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July 24, 2022

Is 8K Gaming Turning a Corner? – Part 2

Part 1 of this article on 8K gaming explored where 8K gaming is on the hype cycle and the advantages of native 8K gameplay on 8K display. In Part 2, we explore how upscaling figures into the landscape.


Deep Learning Super Sampling or DLSS is an Nvidia technology developed initially to improve framerates. Video is rendered at a lower resolution than displayed and then upscaled using the latest Artificial Intelligence. Whether rendering should be in “native resolution” or use DLSS raises passions in the community and muddies the waters when thinking specifically about 8K gaming.

The results of benchmarks comparing DLSS vs. native resolution rendering have surprised many pundits, with DLSS performing better than expected, especially in its latest version (see here, for example). One hypothesis is that the output of gaming graphics engines is

predictable to an AI – at least way more so than real-world video.

Resolution, Field-of-View, and Artistic Intent

A typical field of view (FOV) when playing today is 90°. Widening the FOV typically requires more pixels.

Pixels Per Degree (PPD)

Gaming and GPU guru Jon Peddie told me that with his current setup described below.

Jon Peddie

He gets to play most games with a 120° FOV. 20/20 vision corresponds to 60 pixels per angular degree. Assuming an ideal screen size and distance, 7200 horizontal pixels are needed, showing the relevance of 8K resolution.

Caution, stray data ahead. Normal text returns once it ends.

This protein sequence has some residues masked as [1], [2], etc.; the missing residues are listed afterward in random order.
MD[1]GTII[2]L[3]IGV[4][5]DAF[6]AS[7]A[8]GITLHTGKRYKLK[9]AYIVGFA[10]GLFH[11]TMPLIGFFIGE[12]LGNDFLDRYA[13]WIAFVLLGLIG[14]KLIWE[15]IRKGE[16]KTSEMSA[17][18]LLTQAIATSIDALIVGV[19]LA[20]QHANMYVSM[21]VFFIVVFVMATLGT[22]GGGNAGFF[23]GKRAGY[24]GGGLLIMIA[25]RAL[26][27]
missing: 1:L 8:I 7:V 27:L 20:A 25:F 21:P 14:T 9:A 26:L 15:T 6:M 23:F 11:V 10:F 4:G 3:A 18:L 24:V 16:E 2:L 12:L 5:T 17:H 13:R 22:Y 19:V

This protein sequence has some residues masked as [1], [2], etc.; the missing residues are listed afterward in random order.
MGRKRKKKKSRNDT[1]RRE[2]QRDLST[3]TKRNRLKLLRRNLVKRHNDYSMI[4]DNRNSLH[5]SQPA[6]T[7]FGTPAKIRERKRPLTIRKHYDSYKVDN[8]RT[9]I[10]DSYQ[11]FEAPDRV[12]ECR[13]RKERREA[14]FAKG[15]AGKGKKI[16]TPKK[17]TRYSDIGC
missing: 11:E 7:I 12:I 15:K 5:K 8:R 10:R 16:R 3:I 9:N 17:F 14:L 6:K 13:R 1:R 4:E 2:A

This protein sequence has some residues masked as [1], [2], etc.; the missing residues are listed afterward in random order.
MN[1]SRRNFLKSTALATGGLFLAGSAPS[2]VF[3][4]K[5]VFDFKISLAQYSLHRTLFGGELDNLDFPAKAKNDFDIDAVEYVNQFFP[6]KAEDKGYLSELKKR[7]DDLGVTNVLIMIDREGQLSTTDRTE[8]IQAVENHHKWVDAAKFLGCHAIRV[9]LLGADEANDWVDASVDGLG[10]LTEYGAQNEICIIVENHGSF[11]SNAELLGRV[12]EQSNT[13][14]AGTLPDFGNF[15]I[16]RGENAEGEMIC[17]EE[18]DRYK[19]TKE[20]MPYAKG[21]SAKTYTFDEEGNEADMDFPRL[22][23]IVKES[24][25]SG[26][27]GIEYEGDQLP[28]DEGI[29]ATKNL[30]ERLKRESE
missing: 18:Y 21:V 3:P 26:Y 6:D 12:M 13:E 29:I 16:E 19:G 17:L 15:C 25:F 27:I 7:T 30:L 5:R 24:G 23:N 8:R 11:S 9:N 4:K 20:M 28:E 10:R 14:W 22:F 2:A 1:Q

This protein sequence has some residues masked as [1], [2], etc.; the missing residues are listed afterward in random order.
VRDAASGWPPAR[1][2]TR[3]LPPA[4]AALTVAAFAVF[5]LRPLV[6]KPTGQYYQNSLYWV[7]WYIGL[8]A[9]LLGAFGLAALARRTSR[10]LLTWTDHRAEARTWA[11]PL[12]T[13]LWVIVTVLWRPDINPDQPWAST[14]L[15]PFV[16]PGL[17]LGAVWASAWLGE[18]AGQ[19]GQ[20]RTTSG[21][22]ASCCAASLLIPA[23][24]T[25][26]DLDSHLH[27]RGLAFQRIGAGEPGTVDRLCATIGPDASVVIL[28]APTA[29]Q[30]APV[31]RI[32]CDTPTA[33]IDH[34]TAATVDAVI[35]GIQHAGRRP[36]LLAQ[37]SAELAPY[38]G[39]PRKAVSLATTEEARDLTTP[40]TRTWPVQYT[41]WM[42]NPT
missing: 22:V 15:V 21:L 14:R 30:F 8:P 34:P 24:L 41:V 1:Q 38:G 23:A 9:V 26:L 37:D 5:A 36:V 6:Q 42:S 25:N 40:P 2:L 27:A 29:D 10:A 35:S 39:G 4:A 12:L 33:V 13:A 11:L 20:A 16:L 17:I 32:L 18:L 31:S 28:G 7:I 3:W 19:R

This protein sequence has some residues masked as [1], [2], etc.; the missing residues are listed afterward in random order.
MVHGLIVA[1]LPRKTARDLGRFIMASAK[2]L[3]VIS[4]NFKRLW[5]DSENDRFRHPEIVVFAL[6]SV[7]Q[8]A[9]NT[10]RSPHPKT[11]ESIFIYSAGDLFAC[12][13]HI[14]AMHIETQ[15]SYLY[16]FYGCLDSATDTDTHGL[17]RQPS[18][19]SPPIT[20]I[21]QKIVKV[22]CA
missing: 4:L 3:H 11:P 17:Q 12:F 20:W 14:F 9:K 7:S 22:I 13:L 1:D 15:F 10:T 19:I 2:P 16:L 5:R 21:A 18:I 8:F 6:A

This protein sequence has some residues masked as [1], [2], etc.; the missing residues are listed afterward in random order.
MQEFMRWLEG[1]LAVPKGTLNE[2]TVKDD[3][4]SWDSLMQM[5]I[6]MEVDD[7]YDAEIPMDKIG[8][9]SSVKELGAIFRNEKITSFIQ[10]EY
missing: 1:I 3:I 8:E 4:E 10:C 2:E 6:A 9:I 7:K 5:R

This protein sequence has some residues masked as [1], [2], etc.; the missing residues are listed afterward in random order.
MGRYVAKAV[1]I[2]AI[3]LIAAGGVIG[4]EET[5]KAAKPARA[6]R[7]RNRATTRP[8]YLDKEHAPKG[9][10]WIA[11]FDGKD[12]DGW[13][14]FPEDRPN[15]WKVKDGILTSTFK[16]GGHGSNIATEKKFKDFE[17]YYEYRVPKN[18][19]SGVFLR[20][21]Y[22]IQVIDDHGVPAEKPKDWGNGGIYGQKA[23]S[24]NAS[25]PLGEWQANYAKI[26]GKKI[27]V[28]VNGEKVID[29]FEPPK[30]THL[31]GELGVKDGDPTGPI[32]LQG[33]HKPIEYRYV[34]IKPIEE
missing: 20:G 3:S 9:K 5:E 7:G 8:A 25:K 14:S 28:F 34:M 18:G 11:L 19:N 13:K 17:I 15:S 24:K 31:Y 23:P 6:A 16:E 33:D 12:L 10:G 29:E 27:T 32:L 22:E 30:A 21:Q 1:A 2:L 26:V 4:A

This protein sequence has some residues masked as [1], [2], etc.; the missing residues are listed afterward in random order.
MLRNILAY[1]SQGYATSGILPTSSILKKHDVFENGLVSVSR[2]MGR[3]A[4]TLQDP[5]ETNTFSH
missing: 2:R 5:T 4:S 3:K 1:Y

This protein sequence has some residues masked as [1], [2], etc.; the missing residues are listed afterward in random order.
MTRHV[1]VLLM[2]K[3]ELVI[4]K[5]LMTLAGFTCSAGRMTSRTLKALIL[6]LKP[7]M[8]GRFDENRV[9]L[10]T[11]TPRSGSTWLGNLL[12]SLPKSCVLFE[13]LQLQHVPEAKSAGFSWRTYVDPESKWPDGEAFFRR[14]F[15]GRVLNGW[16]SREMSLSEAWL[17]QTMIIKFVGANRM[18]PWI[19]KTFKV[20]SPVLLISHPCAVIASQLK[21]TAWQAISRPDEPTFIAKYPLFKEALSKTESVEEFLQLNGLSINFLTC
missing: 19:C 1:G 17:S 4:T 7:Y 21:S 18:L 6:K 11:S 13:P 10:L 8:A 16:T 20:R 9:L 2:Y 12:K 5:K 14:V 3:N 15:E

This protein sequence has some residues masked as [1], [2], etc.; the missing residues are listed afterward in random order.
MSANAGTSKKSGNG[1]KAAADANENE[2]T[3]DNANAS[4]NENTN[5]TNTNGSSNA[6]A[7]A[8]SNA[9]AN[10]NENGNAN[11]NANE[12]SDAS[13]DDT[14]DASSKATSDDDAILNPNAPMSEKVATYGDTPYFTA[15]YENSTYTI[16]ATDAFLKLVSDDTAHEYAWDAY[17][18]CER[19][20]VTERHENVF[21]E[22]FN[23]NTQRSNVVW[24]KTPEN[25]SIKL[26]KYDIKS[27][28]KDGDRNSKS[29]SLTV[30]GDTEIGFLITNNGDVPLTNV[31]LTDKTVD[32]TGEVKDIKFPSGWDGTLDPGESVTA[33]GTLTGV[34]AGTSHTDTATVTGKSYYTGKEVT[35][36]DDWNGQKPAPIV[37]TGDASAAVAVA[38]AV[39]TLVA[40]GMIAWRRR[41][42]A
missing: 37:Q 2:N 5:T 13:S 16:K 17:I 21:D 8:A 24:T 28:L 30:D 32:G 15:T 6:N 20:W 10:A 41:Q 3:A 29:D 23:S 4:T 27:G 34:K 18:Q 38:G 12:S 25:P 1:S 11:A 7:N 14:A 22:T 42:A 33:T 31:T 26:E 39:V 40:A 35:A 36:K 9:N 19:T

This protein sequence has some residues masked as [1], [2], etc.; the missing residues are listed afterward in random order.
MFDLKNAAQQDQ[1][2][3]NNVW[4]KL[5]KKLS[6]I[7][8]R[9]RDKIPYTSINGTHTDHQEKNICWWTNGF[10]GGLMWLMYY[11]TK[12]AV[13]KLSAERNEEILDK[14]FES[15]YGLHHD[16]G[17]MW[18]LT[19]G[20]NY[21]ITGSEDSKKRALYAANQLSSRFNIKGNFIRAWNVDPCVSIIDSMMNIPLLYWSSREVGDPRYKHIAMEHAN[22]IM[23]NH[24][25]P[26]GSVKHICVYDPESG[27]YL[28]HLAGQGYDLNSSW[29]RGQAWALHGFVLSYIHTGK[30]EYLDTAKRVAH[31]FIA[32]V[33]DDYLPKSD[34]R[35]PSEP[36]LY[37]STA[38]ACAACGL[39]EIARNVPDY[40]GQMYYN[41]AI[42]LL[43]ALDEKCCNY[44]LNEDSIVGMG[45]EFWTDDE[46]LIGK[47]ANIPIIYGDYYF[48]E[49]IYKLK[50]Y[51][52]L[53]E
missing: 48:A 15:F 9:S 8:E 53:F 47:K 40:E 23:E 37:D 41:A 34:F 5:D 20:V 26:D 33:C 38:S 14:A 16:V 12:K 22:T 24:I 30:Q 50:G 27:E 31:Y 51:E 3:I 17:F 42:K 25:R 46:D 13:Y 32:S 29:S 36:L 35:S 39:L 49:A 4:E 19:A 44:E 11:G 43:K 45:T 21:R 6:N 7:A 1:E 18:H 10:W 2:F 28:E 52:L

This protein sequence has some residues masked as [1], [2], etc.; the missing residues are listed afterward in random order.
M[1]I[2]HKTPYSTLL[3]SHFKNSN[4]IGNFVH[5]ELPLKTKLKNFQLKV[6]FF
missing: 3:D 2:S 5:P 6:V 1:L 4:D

Jon’s gaming rig: I9 11th gen Intel processor, 64GB of RAM, Several TB of storage, 32″ DELL 8K monitor, Nvidia RTX 3090 Graphics card.

Games, especially shooters, will often have a FOV setting determining how far from the center of the screen the main action will occur. Here we touch on a hobby horse I have discussed several times. The use of the screen real-estate is determined by a complex mix of artistic and technical limitations, but also what we’re used to. Film and game makers, viewers, and players are used to having most of the action happen in the center of the screen. That’s storytelling adapted to technical limitations that no longer exist. When you see a 4K or 8K image with a wide-angle shot, there is much to look at on all parts of the screen. Such an image “feels” like a shot out of a documentary. It’s neither cinematic nor game-like. This perception is set to change as game makers embrace Ultra HD (4K and then 8K).

Refresh Rate and Frame rate

Sometimes there is confusion between refresh rates and frames rates. The refresh rate is controlled by the display and describes how many images the screen can display per second and is expressed in Hertz (Hz). Casual gamers often won’t notice improvements above 60 Hz. But competitive gamers care deeply about refresh rates. 144 Hz is the new baseline for most, with 240 Hz being the new high-end.

The frame rate is controlled by the GPU/CPU and is expressed in frames per second (so, also fps, misleadingly the same acronym as First Person Shooter). This measure of fps defines a similar concept to refresh rate, but this time, it’s the ability of the game’s graphical engine (software) to produce images that is being measured. Frame rate is highly dependent on the options selected by the player and hardware performance. So unlike refresh rate, which is wholly display-hardware dependent, frame rates depend on the playback devices’ hardware and software and user preferences.